Conjunction Fallacy


The tendency to assume that specific conditions are more probable than a more general version of those same conditions.


(Datasets labeled with this bias will go here.)

Structural Analysis:

(Results of dataset analysis for patterns in structure, placement, tone, context, coreference, correlatives, and so on will go here.)

Proposed Algorithms:

(Proposed combinations of factors from the above analyses in algorithmic form for automated detection will go here.)

Positive Detection:

(Algorithms for bias-positive detection will go here.)

False-positive Detection:

(Algorithms for false-positive detection/filtering of the above bias-positive algorithms will go here.)

Certainty Mapping:

(Algorithms for the probability mapping between N mathematical dimensions for positive and false-positive algorithms will go here.)

Successful Algorithms:

(Tested successful algorithms will go here, along with their respective accuracy metrics and error data for further refinement.)


  1. Gould, Stephen J. (1988). “The Streak of Streaks”. The New York Review of Books.
  2. Tversky, A. and Kahneman, D. (1982) “Judgments of and by representativeness”.
  3. In D. Kahneman, P. Slovic & A. Tversky (Eds.), Judgment under uncertainty: Heuristics and biases. Cambridge, UK: Cambridge University Press.
  4. Tversky, Amos; Kahneman, Daniel (October 1983). “Extension versus intuitive reasoning: The conjunction fallacy in probability judgment”. Psychological Review. 90 (4): 293–315. doi:10.1037/0033-295X.90.4.293. Archived from the original on 2013-02-23.
  5. Kahneman, Daniel. (2000). “Evaluation by moments, past and future”. In Daniel Kahneman and Amos Tversky (Eds.). Choices, Values and Frames.
  6. Kahneman, Daniel (2011). “Linda: Less is More”. Thinking, Fast and Slow. New York: Farrar, Straus and Giroux. pp. 156–165.
  7. Gigerenzer, Gerd (1996). “On narrow norms and vague heuristics: A reply to Kahneman and Tversky”. Psychological Review. 103 (3): 592–596. CiteSeerX doi:10.1037/0033-295X.103.3.592.
  8. Hertwig, Ralph; Gigerenzer, Gerd (1999). “The ‘Conjunction Fallacy’ Revisited: How Intelligent Inferences Look Like Reasoning Errors”. Journal of Behavioral Decision Making. 12 (4): 275–305. CiteSeerX doi:10.1002/(sici)1099-0771(199912)12:4<275::aid-bdm323>;2-d.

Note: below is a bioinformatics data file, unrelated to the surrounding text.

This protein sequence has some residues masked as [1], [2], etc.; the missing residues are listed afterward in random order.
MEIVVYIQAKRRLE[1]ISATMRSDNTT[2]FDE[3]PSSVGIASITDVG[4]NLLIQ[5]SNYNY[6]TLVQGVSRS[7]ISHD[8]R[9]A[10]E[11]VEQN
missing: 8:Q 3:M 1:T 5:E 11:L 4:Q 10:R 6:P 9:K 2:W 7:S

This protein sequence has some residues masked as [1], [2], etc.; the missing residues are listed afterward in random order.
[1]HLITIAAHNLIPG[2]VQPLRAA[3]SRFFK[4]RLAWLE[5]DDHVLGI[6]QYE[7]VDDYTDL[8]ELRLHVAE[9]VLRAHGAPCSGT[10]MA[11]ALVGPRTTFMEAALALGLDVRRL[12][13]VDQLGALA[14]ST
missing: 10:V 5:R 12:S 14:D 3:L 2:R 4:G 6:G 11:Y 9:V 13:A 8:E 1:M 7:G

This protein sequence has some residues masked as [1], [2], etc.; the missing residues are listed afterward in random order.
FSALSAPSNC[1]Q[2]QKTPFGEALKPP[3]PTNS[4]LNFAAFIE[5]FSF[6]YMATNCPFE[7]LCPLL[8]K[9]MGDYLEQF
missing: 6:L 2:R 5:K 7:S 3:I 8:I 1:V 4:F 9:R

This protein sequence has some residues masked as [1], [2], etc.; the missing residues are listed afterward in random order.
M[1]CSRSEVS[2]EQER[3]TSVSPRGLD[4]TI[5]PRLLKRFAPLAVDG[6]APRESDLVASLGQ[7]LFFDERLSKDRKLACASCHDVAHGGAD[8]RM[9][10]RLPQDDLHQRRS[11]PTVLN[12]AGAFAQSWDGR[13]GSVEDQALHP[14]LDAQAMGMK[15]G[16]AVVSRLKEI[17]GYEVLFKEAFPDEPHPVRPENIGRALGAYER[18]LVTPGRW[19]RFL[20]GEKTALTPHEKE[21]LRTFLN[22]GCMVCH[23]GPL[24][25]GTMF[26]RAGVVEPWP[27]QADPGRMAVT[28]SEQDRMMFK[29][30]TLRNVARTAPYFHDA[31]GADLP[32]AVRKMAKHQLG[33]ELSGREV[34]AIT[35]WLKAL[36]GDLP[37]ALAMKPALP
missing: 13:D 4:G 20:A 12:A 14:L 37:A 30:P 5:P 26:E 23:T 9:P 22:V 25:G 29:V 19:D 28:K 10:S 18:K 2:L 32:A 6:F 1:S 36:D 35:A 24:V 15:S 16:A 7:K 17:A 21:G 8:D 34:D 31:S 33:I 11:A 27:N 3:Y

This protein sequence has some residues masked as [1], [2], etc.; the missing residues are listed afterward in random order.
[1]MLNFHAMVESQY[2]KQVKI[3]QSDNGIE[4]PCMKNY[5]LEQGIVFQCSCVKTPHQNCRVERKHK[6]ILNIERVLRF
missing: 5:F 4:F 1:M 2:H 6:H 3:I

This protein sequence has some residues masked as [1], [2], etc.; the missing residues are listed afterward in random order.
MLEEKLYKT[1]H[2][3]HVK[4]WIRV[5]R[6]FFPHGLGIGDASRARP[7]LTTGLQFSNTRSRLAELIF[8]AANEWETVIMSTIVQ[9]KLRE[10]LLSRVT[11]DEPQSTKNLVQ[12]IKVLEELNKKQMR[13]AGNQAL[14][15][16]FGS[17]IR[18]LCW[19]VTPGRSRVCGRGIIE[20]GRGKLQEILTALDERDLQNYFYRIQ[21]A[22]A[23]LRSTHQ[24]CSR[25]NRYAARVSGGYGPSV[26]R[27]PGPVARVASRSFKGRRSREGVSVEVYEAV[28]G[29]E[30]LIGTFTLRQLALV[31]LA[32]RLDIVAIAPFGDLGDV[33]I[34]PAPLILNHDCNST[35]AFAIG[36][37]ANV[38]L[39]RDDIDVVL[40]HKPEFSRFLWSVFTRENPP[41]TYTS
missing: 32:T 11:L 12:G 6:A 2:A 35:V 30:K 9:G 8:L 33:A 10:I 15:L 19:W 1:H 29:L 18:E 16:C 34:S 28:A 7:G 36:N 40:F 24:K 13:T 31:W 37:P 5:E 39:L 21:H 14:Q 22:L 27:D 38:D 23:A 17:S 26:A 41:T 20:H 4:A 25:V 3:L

9. Mellers, B.; Hertwig, R.; Kahneman, D. (2001). “Do frequency representations eliminate conjunction effects? An exercise in adversarial collaboration” (PDF). Psychological Science. 12 (4): 269–275. doi:10.1111/1467-9280.00350. hdl:11858/00-001M-0000-0025-957F-D. PMID 11476091.
  10. Moro, Rodrigo (2009). “On the nature of the conjunction fallacy”. Synthese. 171 (1): 1–24. doi:10.1007/s11229-008-9377-8.
  11. Tentori, Katya; Crupi, Vincenzo (2012). “On the conjunction fallacy and the meaning of and, yet again: A reply to
  12. Hertwig, Benz, and Krauss” (PDF). Cognition. 122 (2): 123–134. doi:10.1016/j.cognition.2011.09.002. PMID 22079517. Archived (PDF) from the original on 2016-05-10.
  13. Tentori, Katya; Bonini, Nicolao; Osherson, Daniel (2004). “The conjunction fallacy: a misunderstanding about conjunction?”. Cognitive Science. 28 (3): 467–477. doi:10.1207/s15516709cog2803_8.
  14. Wedell, Douglas H.; Moro, Rodrigo (2008). “Testing boundary conditions for the conjunction fallacy: Effects of response mode, conceptual focus, and problem type”. Cognition. 107 (1): 105–136. doi:10.1016/j.cognition.2007.08.003. PMID 17927971.
  15. Kahneman, Daniel; Tversky, Amos (1996). “On the reality of cognitive illusions”. Psychological Review. 103 (3): 582–591. CiteSeerX doi:10.1037/0033-295X.103.3.582. PMID 8759048.
  16. Oechssler, Jörg; Roider, Andreas; Schmitz, Patrick W. (2009). “Cognitive abilities and behavioral biases” (PDF). Journal of Economic Behavior & Organization. 72 (1): 147–152. doi:10.1016/j.jebo.2009.04.018.
  17. Charness, Gary; Karni, Edi; Levin, Dan (2010). “On the conjunction fallacy in probability judgment: New experimental evidence regarding Linda”. Games and Economic Behavior. 68 (2): 551–556. CiteSeerX doi:10.1016/j.geb.2009.09.003. hdl:10419/49905.
    “The Conjunction Fallacy”. Retrieved 2014-12-02.
  18. Gigerenzer, G. (1991). “How to make cognitive illusions disappear: Beyond ‘heuristics and biases.'”. European Review of Social Psychology. 2 (1): 83–115. CiteSeerX doi:10.1080/14792779143000033.
    von Sydow, M. (2011). “The Bayesian Logic of Frequency-Based Conjunction Fallacies”. Journal of Mathematical Psychology. 55 (2): 119–139. doi:10.1016/